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How to encourage your child’s “free” play as a parent

And why this is vital for your child
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Every child plays, but what is "free" play exactly?
To put it simply, “free” play is play led by your child and not directed by you, the parent. As the emphasis on educational play and the lack of space in neighborhoods is increasing and free time is being scheduled more and more - there seems to be little space for “free” play. 

"play is practice for life"

Austin Nikolich
Early Childhood Curriculum Coordinator


“It is imaginative, self-chosen and self-directed. When children play they are engaging their whole body and whole brain. Navigating a risk, like walking across a fallen log, or climbing over the back of the couch in order to build a fort, means a child is balancing, anticipating future steps, and critically thinking of ways to avoid a hazardous situation, but still challenging themselves.”

Knowing that encouraging play without restrictions has a lot of benefits, we gathered some examples of free play with the help of Austin, so you can easily help your child play “free” more often:

free play for babies

1. Let your baby look around their world on their tummy and back
Play for a baby is laying on the floor, without the bright lights of a mobile hanging directly above them. Babies need space to roll, lift their tiny hands and feet, and look around their world from tummy and back.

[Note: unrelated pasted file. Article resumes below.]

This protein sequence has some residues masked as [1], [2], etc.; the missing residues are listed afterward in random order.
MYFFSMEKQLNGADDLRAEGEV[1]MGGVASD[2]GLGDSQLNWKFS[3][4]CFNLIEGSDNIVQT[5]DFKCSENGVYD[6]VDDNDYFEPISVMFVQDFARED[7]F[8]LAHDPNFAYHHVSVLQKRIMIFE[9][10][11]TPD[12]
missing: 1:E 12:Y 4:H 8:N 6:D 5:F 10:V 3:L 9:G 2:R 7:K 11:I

2. Create a short of obstacle course
Seeing and exploring the world from the floor supports the development of not only their little bodies, but their vision as well.  As babies and young children lift their heads and reach for and manipulate objects, they develop their spatial awareness and hone their motor skills and practice motor planning. Make a sort of obstacle course, with exciting objects on the floor at the four corners of a play space where they can roll or reach. 

credit: @mein.lieblings.leben

3. Let them make sounds
For example, while you’re cooking dinner, give your baby wooden spoons for mixing and let them stir a loose parts mixture (wooden blocks make a great sound when being stirred around). 

photo credit: @familie.wolkenzauber

free play for toddlers

1. Let them play with boring toys
Children don’t need fancy equipment or expensive toys. Truthfully, the more boring adults think it is, the better it is for our children. Encourage creative play. 



2. Loose parts are a child's best friend
Non-prescriptive items allow for endless imagination. Sticks, rocks, shells, boxes, blankets, tree stumps, pots and pans (and spoons for tapping) can be anything and everything.
3. Children love mystery boxes
Save the tissue boxes or baby wipe containers and put fabric scraps inside to make a “Mystery Box”. Young children love taking things out...this makes putting them back in more fun.  


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The Singing Ant

Play mats designed for magical childhood moments and stunning spaces
 
This blog was created with Austin  Nikolich, Early Childhood Curriculum Coordinator, Community College instructor and mom of two sons.
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